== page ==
I'm a city girl at heart. I love the bright lights and the buzz of arriving in a metropolis. I love feeling I’m part of a tireless engine, in a place where world-changing moments come and go, where big deals are done. When I find out I’m going to stay in a boutique hotel in New York for three days, I’m so excited I start packing immediately (and it’s still a month away).
For me, New York City is all about consumption – food, drink, fashion. Three days in this city and a credit card on nought… Perfect. Forget work and forget the mortgage – for three days, I’m going to be glamour personified. I want to sip the most delicious manhattan, in the coolest bar in Manhattan. I want to do brunch at an all-American diner. And I want to arrive at a fabulous restaurant at midnight and find it full of other diners.
I’m a little disappointed to fly into Newark because, although it’s just the same distance into the centre, you don’t get the JFK route’s postcard view of Manhattan as you drive over the bridge. But not much can dampen the exhilaration of arriving in a city that gives you the distinct feeling you’re starring in your own movie. The grid of streets feels foreign and familiar at the same time. The huge wooden front doors to Chambers Hotel open as we approach, and a porter whisks our luggage away. The lobby is warm and welcoming, with a modern fireplace, comfy chairs and a cosy bar. We’re worn out, but we can't resist one drink before bed. The bar is just to one side of the lobby and the chatty barman mixes a perfect martini. The place is buzzing, as groups of New Yorkers arrive to dine at Chambers’ basement restaurant, Town. We’ve had it though. We retire, excited about the next day.
We wake up on Saturday morning to the sounds of the city (traffic hum, distant sirens). Our quarters are very comfortable and very cool. The room is designed to feel like a loft apartment, with concrete in the bathroom, an unplastered ceiling and exposed pipes for the fire sprinkler. The furnishings are cosy, and heavy suede curtains block out the outside. Industrial lamps match the concrete ceiling for contemporary edge, but underfloor heating means the urban look never gets chilly.
The power shower demonstrates more power than any I have ever known. Drench is not the word. The oversize Bumble and Bumble shampoos and conditioners make us feel at home – much nicer than fumbling to squeeze out the tiny bit of product in a weeny bottle. Before setting off, we raid the creative minibar, which contains city guides, cameras and, of course, the all-important Oreos. I stash these carefully; my partner will need them as Scooby snacks and incentives to carry on shopping if he starts flagging.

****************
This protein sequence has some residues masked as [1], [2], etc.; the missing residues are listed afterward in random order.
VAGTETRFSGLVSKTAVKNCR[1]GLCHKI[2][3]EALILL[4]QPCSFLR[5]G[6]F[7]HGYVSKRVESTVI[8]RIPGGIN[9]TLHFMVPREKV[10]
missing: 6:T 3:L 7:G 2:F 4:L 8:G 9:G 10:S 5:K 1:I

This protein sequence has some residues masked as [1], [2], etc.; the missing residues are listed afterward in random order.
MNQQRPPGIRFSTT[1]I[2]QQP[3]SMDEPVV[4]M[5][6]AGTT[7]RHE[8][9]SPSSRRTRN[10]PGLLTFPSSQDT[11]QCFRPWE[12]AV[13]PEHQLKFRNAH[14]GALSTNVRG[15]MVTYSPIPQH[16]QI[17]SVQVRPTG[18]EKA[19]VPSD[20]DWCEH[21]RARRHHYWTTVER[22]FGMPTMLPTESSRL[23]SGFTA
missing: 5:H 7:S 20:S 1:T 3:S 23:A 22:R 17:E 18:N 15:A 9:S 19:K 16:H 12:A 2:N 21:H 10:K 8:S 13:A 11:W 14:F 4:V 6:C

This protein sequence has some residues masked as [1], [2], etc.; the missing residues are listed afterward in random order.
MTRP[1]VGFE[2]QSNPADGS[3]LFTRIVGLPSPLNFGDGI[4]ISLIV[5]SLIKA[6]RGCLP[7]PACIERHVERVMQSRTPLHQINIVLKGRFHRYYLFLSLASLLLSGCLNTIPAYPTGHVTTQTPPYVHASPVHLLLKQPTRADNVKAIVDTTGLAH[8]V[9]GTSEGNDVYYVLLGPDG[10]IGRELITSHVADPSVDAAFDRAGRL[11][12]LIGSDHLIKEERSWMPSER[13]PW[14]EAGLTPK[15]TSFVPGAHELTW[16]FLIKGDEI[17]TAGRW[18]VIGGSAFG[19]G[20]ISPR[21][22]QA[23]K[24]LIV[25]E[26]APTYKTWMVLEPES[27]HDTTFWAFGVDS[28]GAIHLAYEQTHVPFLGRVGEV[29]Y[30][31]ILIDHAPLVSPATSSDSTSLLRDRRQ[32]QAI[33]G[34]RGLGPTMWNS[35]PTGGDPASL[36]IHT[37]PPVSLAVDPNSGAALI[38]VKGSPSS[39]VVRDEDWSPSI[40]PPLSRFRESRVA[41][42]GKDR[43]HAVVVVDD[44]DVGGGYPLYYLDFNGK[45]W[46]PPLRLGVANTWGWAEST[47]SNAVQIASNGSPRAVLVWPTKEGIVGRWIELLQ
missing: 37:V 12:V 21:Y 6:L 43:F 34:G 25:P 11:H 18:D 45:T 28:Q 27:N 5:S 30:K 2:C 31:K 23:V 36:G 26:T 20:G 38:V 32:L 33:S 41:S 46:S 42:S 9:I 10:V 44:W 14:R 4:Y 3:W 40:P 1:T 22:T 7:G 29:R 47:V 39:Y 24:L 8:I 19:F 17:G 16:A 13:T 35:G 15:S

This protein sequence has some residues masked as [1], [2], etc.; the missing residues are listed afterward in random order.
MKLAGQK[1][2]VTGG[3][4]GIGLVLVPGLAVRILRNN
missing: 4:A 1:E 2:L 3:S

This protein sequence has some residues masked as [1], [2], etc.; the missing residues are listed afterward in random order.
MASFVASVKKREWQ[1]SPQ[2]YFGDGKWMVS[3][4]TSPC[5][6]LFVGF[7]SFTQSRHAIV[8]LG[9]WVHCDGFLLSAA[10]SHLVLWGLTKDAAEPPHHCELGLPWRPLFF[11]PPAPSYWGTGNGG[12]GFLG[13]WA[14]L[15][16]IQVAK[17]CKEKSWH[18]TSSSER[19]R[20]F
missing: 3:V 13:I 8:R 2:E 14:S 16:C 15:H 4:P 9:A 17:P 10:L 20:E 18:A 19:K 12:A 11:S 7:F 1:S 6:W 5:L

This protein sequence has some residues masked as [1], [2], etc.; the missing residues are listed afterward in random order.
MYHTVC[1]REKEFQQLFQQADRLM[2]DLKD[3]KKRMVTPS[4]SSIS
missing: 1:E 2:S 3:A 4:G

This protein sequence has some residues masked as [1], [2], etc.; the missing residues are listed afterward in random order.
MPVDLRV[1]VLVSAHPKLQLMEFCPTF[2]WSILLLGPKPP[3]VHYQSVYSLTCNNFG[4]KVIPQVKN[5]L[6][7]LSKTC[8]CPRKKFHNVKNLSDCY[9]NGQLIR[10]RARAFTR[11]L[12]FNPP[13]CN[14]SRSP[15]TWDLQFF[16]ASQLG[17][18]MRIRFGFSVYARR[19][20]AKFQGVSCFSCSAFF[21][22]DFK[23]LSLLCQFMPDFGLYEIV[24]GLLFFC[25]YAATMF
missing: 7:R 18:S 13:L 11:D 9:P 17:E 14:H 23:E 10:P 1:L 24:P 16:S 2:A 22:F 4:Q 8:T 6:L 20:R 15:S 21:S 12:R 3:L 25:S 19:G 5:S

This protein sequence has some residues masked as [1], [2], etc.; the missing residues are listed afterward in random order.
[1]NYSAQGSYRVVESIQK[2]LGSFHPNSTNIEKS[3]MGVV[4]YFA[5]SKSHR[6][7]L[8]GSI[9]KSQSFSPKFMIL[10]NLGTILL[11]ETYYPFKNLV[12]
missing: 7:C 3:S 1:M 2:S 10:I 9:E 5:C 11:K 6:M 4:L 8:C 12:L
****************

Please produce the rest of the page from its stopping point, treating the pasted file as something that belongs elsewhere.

The only good thing I can say about jetlag is that at least you wake up early enough not to miss any of the day ahead which, looking out of the window and up (if you look straight ahead all you see is concrete) is going to be a classic, blue-sky New York winter’s day. We wrap up warm and consider the agenda. It’s a hectic schedule of shopping, shopping and shopping. But first, an all-American breakfast at the Brooklyn Diner: pancakes, maple syrup, huge portions, never-ending coffee – yum.
Appropriately prepped, we set off for a day of pounding the streets, straight down to Bleecker Street for the boutiques. I drag my poor, long-suffering partner round until he starts begging for coffee. We make a beeline for the magical Magnolia Bakery at the end of Bleecker and indulge in cupcakes and what my partner announces is the best cheesecake in the world. We then head for Thompson Street in SoHo – home to further yes-please boutiques and little shops. I arrange a win-win situation for Mr Smith, by leaving him sipping designer hot chocolate at Vosges, while I order a sexy, made-to-measure corset from Selima.
All shopped out, we head back towards Chambers. It’s no chore to take in a bit of culture on the way; our modern midtown pad is very close to the Museum of Modern Art. We nip in to wonder at just a few of the fantastic pieces, as well as the beautiful new building, then head back to the hotel for another shower. Changed and ready for the evening, we have a drink in the Chambers bar then step out into the bright lights. We have arranged to meet friends for dinner at Thor, the hip restaurant at the Hotel on Rivington on the Lower East Side of New York. The rest of the evening is spent in various bars on the LES; it’s not as developed as the Meatpacking District across on the West, and definitely the hippest area. It’s packed full of bars, with people spilling out on to the street, even in winter, and you can’t help but get caught up in the party atmosphere.
The problem with writing an account of any New York experience is that there is never going to be enough space. I haven’t yet mentioned our stroll through a quiet and wintry Central Park, the perfect bagel from a street stall, sipping manhattans at the top of the Rockefeller centre, or standing in the middle of Times Square mesmerised by the advertising lights. It’s that old film-set feeling: whether you’re working an impossibly glamorous scene for real, or you’re just walking down a gritty street, steam rising from grills and ‘don’t walk’ signs flickering on and off, mundane just never comes into it. With its relaxed atmosphere, friendly staff and sophisticated but not intimidating design, Chambers makes a suitably stylish backdrop to our own movie cult classic: a shopping-themed love story with a happy ending.